Posted by: JB at November 30, 2004 3:41 PM

What about Giuliani?

Posted by: H. Ratliff at November 30, 2004 3:51 PM


What "new" powers?

Posted by: oj at November 30, 2004 3:54 PM

"new powers"

They can check my library records. heh heh

Posted by: h-man at November 30, 2004 4:03 PM

I'll give Pepsi Vanilla "**" out of four.

Posted by: Michael Herdegen at November 30, 2004 4:06 PM

by the way, what exactly do you Blue Staters have in your public libraries that you're embarrassed to have people know you ckecked out?

Posted by: oj at November 30, 2004 4:08 PM


"My Pet Goat", as read by the President.

Posted by: jim hamlen at November 30, 2004 4:34 PM

And the reason Bush should nominate a Democrat is . . . . ????

Posted by: erp at November 30, 2004 5:54 PM

To lure them.

Posted by: oj at November 30, 2004 5:56 PM

Just as long as he finds somebody who understands that (1) airport security has some goal slightly more important than harassment of citizens, and (2) DHS officers (especially but not only TSA personnel) who have contact with the public and arrest powers should be held to reasonable standards of professionalism.

Posted by: Random Lawyer at November 30, 2004 6:17 PM

Well, I don't know. I must have hit the TSA on my lucky day(s), but I just did a round-trip to L.A. for Thanksgiving week and had the minimum of hassle at Dulles and LAX (the search was more thorough at Dulles for some reason, I breezed through LAX TSA in about two minutes and even Dulles only took about 10 minutes). Flying on non-peak days (the 20th and 27th) may have had more than a little to do with it, to be sure.

Posted by: Joe at November 30, 2004 6:29 PM

Echoing Joe...


Minor pat downs and hassles at the airport versus dead people & exploding planes...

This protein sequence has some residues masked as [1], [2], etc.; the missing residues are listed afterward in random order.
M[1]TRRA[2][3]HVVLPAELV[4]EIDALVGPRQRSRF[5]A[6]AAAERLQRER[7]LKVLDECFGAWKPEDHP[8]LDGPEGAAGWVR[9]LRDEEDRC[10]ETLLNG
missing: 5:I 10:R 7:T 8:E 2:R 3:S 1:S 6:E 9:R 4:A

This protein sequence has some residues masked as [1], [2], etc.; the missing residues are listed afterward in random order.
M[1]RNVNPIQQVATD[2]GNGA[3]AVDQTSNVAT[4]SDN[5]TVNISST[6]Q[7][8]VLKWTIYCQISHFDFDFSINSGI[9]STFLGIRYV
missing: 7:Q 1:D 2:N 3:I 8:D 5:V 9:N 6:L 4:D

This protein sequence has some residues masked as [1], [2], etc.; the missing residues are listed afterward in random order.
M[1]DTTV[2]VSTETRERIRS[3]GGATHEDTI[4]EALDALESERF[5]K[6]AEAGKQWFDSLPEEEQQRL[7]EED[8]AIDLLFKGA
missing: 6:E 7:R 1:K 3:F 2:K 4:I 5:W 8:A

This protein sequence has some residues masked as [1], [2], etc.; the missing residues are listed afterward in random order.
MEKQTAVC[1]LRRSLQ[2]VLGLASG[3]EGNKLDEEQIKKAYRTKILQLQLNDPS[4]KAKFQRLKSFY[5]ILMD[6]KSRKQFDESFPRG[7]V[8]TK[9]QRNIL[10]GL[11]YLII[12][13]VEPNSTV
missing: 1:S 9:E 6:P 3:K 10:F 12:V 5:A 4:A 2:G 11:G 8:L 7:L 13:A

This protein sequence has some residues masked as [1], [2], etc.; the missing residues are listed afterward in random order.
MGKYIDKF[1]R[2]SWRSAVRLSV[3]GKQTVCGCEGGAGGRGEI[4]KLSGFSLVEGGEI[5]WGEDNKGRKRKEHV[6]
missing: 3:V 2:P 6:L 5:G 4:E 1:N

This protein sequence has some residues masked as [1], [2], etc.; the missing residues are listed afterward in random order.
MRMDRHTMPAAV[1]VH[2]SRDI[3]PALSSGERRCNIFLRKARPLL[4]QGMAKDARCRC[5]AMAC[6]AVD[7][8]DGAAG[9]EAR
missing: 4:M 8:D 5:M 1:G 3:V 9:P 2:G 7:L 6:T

That's a tough one.

Security still isn't tight enough. 9/11 took $100-250 billion out of the economy in one morning, and people are whining about inconveniences at the airport.

I'd send anyone who complains to one year in the Congo or Uganda.

Whining simps!

[Nothing in the preceding message should be contrued as an endorsement of incompetent & bloated bureaucracy]

Posted by: BB at November 30, 2004 7:47 PM

Maybe I'm just parroting what I hear elsewhere - I'll be quite honest, I don't have the time to read every article and explore every nuance of the powers vested to the DHS, or other agencies. I have to rely on what I hear from MSM, independent media (ie weblogs), and general public perception. That said, it is logical to conclude that the more agencies and people a government has working for it, that the more overall control it has. This just helps to encourage more growth in government, which at this point, I'm pretty much opposed to, regardless of the reasons. If the government couldn't do the job of protecting the country with the resources it already had, a new agency won't save us.

If this sounds like a weak rebuttal, that's because it is - I'm just suspicious of government programs in general, I thought you leaned the same way as well. It's that, more than specific incidents, that make me think the DHS is a load of hooey.

Posted by: JB at November 30, 2004 8:43 PM


They could--all that's changed is the organizational chart and the express purposes of existing law enforcement techniques.

Posted by: oj at November 30, 2004 11:12 PM


Ain't complaining. Just saying that cops need to demonstrate courtesy and professionalism and travelers need to show respect for the badge, if not for the man wearing it. That's easier for all concerned when the system doesn't do idiotic things (e.g., the nail clippers that you can now fly with again) and when the guy at the top doesn't feel compelled to say Mineta-stupid PC things on national television every day.

Posted by: Random Lawyer at December 1, 2004 11:15 AM